In a pre-vote look at Amendment 64 ("After I'm 64," News, Oct. 31), Colorado Springs Rep. Mark Waller, a Republican, expressed doubts about the taxation portion of the proposed law. Now, in a phone interview, incoming Democratic Senate President John Morse joins him.
"I personally would love to see marijuana legalized; I agree it's stupid to criminalize it," begins Morse, a former police chief, to explain where he's coming from. "But I also believe, as an American, in the rule of law. There are lots of laws I think are stupid, but I do my very best to comply with every single one, regardless of my personal opinion about it, until it's no longer law."
And there could be trouble in complying with a portion of the amendment that says, "The General Assembly shall enact an excise tax to be levied upon marijuana ..."
Morse first wonders if, just by debating the merits of marijuana taxation and regulation, he might be seen by the federal government as conspiring to commit racketeering.
Asked if that might already have happened with the Legislature's passage of medical-marijuana related bills, he says maybe. But he continues: "You know, when you're talking about medical marijuana, and you're talking about medicinal purposes, and all that, I mean, that's one thing to say, 'What kind of risk am I willing to take on the Senate floor to alleviate human suffering?' That's a different question than, 'What kind of risk am I willing to take to help engage in what is a criminal enterprise?'"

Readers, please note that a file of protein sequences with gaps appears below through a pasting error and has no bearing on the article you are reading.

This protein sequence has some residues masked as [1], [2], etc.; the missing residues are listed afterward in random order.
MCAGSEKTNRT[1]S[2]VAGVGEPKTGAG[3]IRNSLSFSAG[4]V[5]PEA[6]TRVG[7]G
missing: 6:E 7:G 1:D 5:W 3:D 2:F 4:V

There's also doubt about whether a tax vote is needed at all, or whether the amendment's wording supersedes TABOR requirements; the original question of whether lawmakers can be compelled to add a ballot question; and whether Morse would have enough Democratic and Republican support for the needed two-thirds majority to place something on the ballot at all. It's not even known who would be culpable, or what would happen, if the state's voters reject the tax.
Basically, the Senate president says, "This is a lose-lose proposition, where we're gonna try to find a way to figure it out, but there isn't a way. And I think millions of dollars are gonna be spent in the process on legal fees."
In the vein of our reporting here, here are a few election-related numbers:
• The obvious cannabis-friendly bastions — Manitou Springs, and the neighborhoods around West Colorado Avenue — voted passage of Amendment 64 by roughly 68 and 66 percent, respectively.
• Outside of that, the largest zone of support came from Precinct 154, near Academy Boulevard and Austin Bluffs Parkway; there, some 61 percent of people voted to legalize.